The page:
The county has also reached out to the Eastern Band of Cherokee Indians to see if they would be interested in being included in the museum exhibits.
The old building, located at the corner of Everett and Main streets, will also offer people access to public restrooms, which could provide crucial for downtown event attendees throughout the year.
Most of the estimated project cost will pay for renovating the second floor, which needs considerably more attention than the first floor.
The entrance level was redone in the 1980s and features up-to-date fixtures and molding. One of the few original parts of the building, which was erected in the 1920s, is its outward appearance.
“We’re not really sure how much we will be able to restore,” Mills said. “But, most of the things we have saved we’re going to try to keep and somehow put back in here.”
For example, the county saved the original seating from the upstairs courtroom but was unable to restore stamped tiles that decorated the ceiling.
In simply preparing for the renovation, county workers have uncovered several hidden elements of the old courthouse. At some point in its long history, the county decided to drop the ceiling level in the courtroom, concealing a number of small windows at the top of the walls.
In the past, unfortunate souls who found themselves face-to-face with the county judge could look up, through a window in the ceiling to a still functioning bell that crowns the old courthouse. Somewhere along the way, however, the windowpanes were painted white, depriving people of the view.
The main visible changes to the first floor will include new furniture and a long wooden counter where someone will greet and aid visitors, and vignettes painted on the walls, similar to those at the new Great Smoky Mountains National Park Oconaluftee Visitors Center at the park entrance outside Cherokee.
The upstairs portion, which will serve as the museum, is quite a different story. With some missing windows, no ceiling beyond wooden beams and a concrete floor that failed the pounds-per-square-inch test, the second floor will need the most renovation.
“We are going to end up redoing this whole upstairs,” Mills said.
The upper level once served as the courtroom and could in the future include artifacts such as the shell of a log cabin, showing how the people of Swain County once lived.
Several county residents have already offered to display their family artifacts in the museum.
Once construction begins, the renovations will take two years.
“We are hoping to get started soon,” Mills said.
Mills said the new visitor center and museum will hopefully draw more people, or rather potential customers, to the town.
In addition to renovating the building, the county plans to construct a parking lot behind the building that could be accessed via Main Street. Currently, the gravel-covered lot sits empty.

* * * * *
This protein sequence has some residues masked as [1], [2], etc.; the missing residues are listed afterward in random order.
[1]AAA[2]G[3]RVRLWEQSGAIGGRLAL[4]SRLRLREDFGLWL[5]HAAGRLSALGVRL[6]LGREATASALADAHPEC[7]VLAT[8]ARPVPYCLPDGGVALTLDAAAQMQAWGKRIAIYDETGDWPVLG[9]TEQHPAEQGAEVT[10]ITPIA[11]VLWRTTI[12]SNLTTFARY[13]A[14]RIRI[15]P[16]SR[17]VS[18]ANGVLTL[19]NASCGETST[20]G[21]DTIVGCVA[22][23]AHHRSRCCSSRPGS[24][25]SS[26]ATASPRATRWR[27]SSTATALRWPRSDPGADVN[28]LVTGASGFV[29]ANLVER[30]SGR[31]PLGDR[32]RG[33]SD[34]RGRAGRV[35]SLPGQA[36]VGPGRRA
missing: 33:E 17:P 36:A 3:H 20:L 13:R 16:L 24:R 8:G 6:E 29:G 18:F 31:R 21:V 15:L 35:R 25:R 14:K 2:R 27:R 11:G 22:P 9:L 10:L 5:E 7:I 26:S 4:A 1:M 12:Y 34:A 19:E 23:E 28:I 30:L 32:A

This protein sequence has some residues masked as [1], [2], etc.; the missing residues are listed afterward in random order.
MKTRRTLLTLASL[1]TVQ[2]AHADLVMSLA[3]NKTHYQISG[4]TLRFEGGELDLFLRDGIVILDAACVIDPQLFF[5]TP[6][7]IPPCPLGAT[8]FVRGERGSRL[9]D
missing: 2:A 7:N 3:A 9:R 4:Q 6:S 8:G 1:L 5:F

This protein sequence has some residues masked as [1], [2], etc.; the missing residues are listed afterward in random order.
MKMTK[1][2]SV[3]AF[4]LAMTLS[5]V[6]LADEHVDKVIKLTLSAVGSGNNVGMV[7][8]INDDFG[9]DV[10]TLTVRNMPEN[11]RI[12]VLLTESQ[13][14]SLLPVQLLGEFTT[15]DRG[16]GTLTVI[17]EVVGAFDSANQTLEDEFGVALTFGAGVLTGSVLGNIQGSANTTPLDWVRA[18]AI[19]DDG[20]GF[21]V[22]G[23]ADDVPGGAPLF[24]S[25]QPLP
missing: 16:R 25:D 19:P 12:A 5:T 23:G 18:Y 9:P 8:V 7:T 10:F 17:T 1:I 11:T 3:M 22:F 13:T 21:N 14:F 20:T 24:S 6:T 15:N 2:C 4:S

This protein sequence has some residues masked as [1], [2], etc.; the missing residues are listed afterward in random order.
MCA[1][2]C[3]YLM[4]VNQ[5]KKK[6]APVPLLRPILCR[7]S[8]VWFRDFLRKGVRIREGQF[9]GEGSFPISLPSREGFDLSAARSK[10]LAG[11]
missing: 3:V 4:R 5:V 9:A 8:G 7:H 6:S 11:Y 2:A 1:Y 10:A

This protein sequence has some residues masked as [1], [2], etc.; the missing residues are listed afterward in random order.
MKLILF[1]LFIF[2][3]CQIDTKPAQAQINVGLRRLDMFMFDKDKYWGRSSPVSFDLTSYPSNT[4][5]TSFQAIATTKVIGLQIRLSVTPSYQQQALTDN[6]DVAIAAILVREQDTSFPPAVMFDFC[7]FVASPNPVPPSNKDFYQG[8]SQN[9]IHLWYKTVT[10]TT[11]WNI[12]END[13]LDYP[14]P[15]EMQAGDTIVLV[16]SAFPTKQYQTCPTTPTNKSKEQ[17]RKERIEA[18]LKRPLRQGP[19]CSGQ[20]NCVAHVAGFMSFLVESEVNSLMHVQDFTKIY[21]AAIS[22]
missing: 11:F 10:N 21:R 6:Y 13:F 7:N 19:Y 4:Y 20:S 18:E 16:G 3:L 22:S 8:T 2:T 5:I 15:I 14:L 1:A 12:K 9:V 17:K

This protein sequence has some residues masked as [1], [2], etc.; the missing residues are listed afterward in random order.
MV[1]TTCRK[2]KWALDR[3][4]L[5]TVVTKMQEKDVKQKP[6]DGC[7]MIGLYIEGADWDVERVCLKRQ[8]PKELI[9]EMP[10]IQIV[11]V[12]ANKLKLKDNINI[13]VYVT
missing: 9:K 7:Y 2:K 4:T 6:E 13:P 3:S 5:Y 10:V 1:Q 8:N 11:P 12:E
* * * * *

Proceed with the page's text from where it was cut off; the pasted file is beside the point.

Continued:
Mills said he did not know how much the lot would cost, but it has not been figured into the estimated renovation costs.
The county is also looking into put a small park next to the lot, where people can just sit or have lunch.
“We are hoping to have nice green space out there,” Mills said.
Individuals with an interest in the region’s past can now search two new online archives devoted to Cherokee culture and the evolution of travel in Western North Carolina.
Both sites are maintained courtesy of Western Carolina University’s Hunter Library.
“Travel Western North Carolina” includes images and commentary about 27 towns and communities in WNC over five decades. The site allows users to follow a route along footpaths and wagon trails in the 1890s, take a train ride in the 1910s, and drive by car along mountain roads in the 1930s.
Each “stop” includes a description of the community and excerpts from primary documents of the time, including newspapers, letters and guides. The site is online at www.wcu.edu/library/DigitalCollections/TravelWNC.
“Cherokee Traditions: From the Hands of Our Elders” unites information about Cherokee basketry, pottery, woodworking and more and includes information about artisans and archival photos. The “From the Hands of Our Elders” pages grew from a grant-funded, multi-institutional project that also saw the creation of two guides to Cherokee basketry and pottery. The site is online at www.wcu.edu/library/DigitalCollections/CherokeeTraditions.
Photographs and documents from the sites are accessible by searchable databases, making rare and unique research materials accessible to students, researchers, teachers and the public. Both new collections formerly were elements within Hunter Library’s “Craft Revival: Shaping Western North Carolina Past and Present” website, a research-based site that documents an effort to revive handcraft in the western region of the state in the late 19th and early 20th centuries.